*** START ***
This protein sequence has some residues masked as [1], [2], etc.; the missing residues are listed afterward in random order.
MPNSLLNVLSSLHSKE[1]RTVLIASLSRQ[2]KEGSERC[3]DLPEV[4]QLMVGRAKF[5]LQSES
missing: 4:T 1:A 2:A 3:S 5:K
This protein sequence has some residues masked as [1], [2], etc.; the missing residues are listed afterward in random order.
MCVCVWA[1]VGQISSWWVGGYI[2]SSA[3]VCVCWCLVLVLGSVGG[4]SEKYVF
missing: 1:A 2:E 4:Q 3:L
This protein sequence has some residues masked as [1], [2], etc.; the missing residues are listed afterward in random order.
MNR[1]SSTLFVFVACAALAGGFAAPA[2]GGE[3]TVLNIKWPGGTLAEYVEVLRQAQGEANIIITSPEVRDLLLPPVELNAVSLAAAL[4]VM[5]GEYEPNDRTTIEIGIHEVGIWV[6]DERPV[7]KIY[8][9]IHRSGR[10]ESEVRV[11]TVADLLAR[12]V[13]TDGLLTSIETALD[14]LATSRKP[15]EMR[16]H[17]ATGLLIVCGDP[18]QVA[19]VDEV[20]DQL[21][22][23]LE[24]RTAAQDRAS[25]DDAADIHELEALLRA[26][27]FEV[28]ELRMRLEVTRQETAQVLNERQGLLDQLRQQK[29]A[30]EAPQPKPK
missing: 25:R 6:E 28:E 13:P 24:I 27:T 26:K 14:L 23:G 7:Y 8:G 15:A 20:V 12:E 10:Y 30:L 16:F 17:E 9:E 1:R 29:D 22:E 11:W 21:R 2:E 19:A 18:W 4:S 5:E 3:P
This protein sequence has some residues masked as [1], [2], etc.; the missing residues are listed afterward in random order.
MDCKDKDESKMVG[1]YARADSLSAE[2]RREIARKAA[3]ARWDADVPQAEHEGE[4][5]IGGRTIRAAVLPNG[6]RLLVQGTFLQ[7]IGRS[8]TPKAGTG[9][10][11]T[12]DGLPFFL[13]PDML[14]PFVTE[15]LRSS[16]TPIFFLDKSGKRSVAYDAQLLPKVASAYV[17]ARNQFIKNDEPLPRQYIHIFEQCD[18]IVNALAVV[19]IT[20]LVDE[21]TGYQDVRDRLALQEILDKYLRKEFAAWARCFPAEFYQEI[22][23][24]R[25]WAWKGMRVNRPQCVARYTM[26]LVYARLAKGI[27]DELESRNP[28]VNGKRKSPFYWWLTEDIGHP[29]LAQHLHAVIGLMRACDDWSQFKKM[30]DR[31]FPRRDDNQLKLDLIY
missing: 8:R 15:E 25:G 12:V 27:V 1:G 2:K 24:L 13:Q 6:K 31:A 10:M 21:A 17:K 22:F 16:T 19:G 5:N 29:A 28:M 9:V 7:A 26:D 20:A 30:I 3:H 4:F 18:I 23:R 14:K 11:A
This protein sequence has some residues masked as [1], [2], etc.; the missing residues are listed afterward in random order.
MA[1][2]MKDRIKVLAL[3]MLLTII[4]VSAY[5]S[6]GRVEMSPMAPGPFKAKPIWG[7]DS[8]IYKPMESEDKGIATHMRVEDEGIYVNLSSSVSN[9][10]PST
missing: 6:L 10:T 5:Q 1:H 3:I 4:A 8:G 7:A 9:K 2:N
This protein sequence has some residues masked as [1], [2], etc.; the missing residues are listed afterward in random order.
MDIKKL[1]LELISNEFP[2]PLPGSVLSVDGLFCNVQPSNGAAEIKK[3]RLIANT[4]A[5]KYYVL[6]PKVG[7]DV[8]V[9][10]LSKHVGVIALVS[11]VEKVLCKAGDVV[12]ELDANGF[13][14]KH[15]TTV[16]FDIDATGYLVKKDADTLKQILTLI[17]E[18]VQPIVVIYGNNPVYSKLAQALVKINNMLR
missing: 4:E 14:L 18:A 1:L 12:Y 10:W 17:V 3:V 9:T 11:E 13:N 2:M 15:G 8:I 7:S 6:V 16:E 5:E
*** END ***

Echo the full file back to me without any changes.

This protein sequence has some residues masked as [1], [2], etc.; the missing residues are listed afterward in random order.
MPNSLLNVLSSLHSKE[1]RTVLIASLSRQ[2]KEGSERC[3]DLPEV[4]QLMVGRAKF[5]LQSES
missing: 4:T 1:A 2:A 3:S 5:K
This protein sequence has some residues masked as [1], [2], etc.; the missing residues are listed afterward in random order.
MCVCVWA[1]VGQISSWWVGGYI[2]SSA[3]VCVCWCLVLVLGSVGG[4]SEKYVF
missing: 1:A 2:E 4:Q 3:L
This protein sequence has some residues masked as [1], [2], etc.; the missing residues are listed afterward in random order.
MNR[1]SSTLFVFVACAALAGGFAAPA[2]GGE[3]TVLNIKWPGGTLAEYVEVLRQAQGEANIIITSPEVRDLLLPPVELNAVSLAAAL[4]VM[5]GEYEPNDRTTIEIGIHEVGIWV[6]DERPV[7]KIY[8][9]IHRSGR[10]ESEVRV[11]TVADLLAR[12]V[13]TDGLLTSIETALD[14]LATSRKP[15]EMR[16]H[17]ATGLLIVCGDP[18]QVA[19]VDEV[20]DQL[21][22][23]LE[24]RTAAQDRAS[25]DDAADIHELEALLRA[26][27]FEV[28]ELRMRLEVTRQETAQVLNERQGLLDQLRQQK[29]A[30]EAPQPKPK
missing: 25:R 6:E 28:E 13:P 24:I 27:T 26:K 14:L 23:G 7:Y 8:G 15:A 20:V 12:E 10:Y 30:L 16:F 17:E 9:E 1:R 29:D 22:E 11:W 21:R 2:E 19:A 18:W 4:S 5:E 3:P
This protein sequence has some residues masked as [1], [2], etc.; the missing residues are listed afterward in random order.
MDCKDKDESKMVG[1]YARADSLSAE[2]RREIARKAA[3]ARWDADVPQAEHEGE[4][5]IGGRTIRAAVLPNG[6]RLLVQGTFLQ[7]IGRS[8]TPKAGTG[9][10][11]T[12]DGLPFFL[13]PDML[14]PFVTE[15]LRSS[16]TPIFFLDKSGKRSVAYDAQLLPKVASAYV[17]ARNQFIKNDEPLPRQYIHIFEQCD[18]IVNALAVV[19]IT[20]LVDE[21]TGYQDVRDRLALQEILDKYLRKEFAAWARCFPAEFYQEI[22][23][24]R[25]WAWKGMRVNRPQCVARYTM[26]LVYARLAKGI[27]DELESRNP[28]VNGKRKSPFYWWLTEDIGHP[29]LAQHLHAVIGLMRACDDWSQFKKM[30]DR[31]FPRRDDNQLKLDLIY
missing: 8:R 15:E 25:G 12:V 27:V 1:G 2:K 24:L 13:Q 6:K 31:A 10:M 21:A 17:K 22:F 16:T 19:G 5:N 29:A 28:M 9:V 7:A 26:D 20:A 30:I 3:H 4:F 18:I 23:R 14:K 11:A
This protein sequence has some residues masked as [1], [2], etc.; the missing residues are listed afterward in random order.
MA[1][2]MKDRIKVLAL[3]MLLTII[4]VSAY[5]S[6]GRVEMSPMAPGPFKAKPIWG[7]DS[8]IYKPMESEDKGIATHMRVEDEGIYVNLSSSVSN[9][10]PST
missing: 6:L 10:T 5:Q 1:H 3:I 4:A 8:G 7:A 9:K 2:N
This protein sequence has some residues masked as [1], [2], etc.; the missing residues are listed afterward in random order.
MDIKKL[1]LELISNEFP[2]PLPGSVLSVDGLFCNVQPSNGAAEIKK[3]RLIANT[4]A[5]KYYVL[6]PKVG[7]DV[8]V[9][10]LSKHVGVIALVS[11]VEKVLCKAGDVV[12]ELDANGF[13][14]KH[15]TTV[16]FDIDATGYLVKKDADTLKQILTLI[17]E[18]VQPIVVIYGNNPVYSKLAQALVKINNMLR
missing: 4:E 14:L 18:A 1:L 12:Y 10:W 17:V 3:V 9:T 11:E 13:N 2:M 15:G 8:I 7:S 6:V 16:E 5:E